Figure 1 depicts the PSD curves with taking the memory time τ of damping kernel function as a parameter. It can be found that the continuum of PSD is approximated as a broken power law, and the power-law index keeps constant in two different ranges of spectrum frequency f, and different SR phenomena occur when τ takes different values as follows. (i) In the case of τ = 0.0001, the PSD is monotonically descended with the increase of f. (ii) For τ = 0.001, a maximum presents in the PSD curve, which is not monotonic. This is a general SR phenomenon. (iii) When τ = 0.01, the PSD curve shows three-peak resonance, with nonmonotonic behavior for the frequencies f close to three resonance frequencies, which is a typical multi-peaks SR. The resonance peak corresponding to the highest frequency is more sharp and higher than the other two peaks, so its resonance is more pronounced. Two peaks corresponding to the lower f are very close together, and their heights are nearly equal. (iv) When τ increases to 0.1, however, the number of resonance peaks in the PSD curves decreases to two, it is a double-peak SR. We can also find that as the memory time τ increases, the SR phenomenon is more obvious, and the position of peaks turns toward the increasing f.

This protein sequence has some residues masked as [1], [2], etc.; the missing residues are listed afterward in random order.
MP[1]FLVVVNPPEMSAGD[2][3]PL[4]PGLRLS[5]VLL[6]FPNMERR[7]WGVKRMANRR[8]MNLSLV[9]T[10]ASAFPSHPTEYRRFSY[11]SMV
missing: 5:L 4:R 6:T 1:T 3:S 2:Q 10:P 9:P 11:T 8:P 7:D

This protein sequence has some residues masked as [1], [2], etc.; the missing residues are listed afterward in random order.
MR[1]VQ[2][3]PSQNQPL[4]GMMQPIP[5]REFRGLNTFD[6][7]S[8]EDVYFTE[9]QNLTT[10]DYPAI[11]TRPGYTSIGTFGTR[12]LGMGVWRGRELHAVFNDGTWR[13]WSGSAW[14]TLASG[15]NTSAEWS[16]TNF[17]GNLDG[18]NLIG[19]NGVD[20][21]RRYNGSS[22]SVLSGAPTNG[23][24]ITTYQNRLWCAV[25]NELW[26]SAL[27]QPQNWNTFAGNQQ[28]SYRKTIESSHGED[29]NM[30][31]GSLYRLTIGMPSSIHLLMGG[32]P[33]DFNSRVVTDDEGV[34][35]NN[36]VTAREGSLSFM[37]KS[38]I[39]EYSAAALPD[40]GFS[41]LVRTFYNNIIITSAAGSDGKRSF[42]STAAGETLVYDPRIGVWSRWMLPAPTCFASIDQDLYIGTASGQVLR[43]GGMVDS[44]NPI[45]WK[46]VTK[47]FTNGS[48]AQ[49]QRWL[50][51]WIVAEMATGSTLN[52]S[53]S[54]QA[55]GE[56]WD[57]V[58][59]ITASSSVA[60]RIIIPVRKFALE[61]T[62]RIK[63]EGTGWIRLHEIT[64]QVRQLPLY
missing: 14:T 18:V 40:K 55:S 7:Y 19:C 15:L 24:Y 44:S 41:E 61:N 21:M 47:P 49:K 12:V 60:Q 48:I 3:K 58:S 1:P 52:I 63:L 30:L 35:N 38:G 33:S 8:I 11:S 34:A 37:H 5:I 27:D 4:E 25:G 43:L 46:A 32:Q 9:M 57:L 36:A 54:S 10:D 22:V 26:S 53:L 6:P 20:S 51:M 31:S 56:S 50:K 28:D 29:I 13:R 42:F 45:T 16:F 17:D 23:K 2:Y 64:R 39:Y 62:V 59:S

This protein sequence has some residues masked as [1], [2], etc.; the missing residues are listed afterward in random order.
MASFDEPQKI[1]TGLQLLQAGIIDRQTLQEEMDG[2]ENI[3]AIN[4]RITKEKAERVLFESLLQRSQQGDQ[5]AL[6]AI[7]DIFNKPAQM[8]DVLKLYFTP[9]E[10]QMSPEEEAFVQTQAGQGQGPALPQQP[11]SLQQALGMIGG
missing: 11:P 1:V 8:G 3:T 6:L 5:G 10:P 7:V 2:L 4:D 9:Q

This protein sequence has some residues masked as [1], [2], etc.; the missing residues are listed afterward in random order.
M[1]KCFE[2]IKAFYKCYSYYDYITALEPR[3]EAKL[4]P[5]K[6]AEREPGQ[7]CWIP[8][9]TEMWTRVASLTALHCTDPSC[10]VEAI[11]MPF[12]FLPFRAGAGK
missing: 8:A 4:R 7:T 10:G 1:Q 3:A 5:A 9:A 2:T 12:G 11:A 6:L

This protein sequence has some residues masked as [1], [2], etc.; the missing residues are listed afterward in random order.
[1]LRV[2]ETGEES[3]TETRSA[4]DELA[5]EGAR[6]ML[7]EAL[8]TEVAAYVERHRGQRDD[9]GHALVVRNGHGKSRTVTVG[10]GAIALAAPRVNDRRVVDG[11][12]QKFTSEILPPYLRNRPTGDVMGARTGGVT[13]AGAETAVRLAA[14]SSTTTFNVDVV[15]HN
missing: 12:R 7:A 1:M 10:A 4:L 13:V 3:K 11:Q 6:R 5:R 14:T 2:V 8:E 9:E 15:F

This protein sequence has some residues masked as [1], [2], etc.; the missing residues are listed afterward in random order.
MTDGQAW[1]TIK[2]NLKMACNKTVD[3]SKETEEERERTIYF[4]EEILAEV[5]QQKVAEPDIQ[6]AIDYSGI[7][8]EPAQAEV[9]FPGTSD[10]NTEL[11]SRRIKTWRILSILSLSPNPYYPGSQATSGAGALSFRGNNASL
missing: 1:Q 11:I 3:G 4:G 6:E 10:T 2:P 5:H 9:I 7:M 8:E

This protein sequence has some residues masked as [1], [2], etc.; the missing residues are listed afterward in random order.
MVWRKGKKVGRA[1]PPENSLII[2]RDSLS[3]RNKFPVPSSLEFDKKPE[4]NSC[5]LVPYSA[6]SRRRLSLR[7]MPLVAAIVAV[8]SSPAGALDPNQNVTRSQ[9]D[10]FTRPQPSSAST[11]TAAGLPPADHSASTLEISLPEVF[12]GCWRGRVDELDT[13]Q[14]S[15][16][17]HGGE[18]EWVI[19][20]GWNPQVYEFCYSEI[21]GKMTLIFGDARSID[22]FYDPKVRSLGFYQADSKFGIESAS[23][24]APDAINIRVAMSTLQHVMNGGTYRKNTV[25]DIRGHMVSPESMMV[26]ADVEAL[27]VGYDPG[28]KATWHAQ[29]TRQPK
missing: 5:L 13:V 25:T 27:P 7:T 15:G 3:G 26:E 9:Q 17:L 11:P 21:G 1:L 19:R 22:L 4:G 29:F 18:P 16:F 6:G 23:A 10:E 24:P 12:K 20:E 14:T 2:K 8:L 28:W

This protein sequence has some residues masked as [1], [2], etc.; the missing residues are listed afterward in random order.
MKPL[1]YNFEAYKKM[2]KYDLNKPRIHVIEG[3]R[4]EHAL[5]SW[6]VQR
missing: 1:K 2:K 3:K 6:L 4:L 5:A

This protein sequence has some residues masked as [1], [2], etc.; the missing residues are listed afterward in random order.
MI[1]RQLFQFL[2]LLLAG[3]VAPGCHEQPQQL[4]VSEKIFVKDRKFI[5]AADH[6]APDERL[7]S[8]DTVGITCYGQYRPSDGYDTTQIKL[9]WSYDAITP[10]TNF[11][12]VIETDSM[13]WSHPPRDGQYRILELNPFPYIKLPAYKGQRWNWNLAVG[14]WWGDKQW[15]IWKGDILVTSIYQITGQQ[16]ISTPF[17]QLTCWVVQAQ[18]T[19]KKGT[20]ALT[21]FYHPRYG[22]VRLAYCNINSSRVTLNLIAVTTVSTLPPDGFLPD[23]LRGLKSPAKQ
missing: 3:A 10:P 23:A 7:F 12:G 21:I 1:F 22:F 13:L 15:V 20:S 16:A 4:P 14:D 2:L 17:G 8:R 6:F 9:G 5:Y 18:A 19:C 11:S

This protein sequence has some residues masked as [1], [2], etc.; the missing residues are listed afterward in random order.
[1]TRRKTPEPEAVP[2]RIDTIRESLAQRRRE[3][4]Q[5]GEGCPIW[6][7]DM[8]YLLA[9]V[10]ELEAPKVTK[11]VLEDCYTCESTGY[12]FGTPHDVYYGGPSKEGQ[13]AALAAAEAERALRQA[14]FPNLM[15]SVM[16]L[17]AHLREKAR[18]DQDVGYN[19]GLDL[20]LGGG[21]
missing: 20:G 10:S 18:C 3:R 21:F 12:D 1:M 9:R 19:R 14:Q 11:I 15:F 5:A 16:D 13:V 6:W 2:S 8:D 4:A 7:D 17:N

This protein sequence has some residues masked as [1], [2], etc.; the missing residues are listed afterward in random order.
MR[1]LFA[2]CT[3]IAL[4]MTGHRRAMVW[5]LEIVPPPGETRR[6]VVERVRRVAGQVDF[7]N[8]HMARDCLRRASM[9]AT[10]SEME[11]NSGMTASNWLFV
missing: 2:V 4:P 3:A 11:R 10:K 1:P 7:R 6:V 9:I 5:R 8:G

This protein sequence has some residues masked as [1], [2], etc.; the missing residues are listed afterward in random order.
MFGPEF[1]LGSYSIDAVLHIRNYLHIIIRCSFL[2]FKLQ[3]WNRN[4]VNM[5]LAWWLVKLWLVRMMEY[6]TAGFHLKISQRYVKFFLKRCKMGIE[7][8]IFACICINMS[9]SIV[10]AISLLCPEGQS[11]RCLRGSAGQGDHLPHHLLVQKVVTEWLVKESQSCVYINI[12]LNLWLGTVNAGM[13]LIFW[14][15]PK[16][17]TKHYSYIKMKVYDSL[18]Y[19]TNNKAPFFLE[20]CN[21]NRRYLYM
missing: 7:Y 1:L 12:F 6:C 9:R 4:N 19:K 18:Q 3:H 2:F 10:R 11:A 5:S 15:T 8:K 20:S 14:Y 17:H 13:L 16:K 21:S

Above results illustrate that the form of SR in PSD curves of the accretion disk oscillating is significantly induced by the memory time τ of friction. Therefore, in contrast to a general relativistic disk with fixed damping, the vertical oscillation of an accretion disk driven by a memory-damped friction has more rich resonant behavior, namely, there is a multi-peak resonance. We consider that the memory time has an essential influence on the SR phenomenon in PSD curves, and the reason for this may be that the prolonged memory makes more energy produced by stochastic force transforming into luminosity by viscous dissipation, and induces resonance, which appears easier.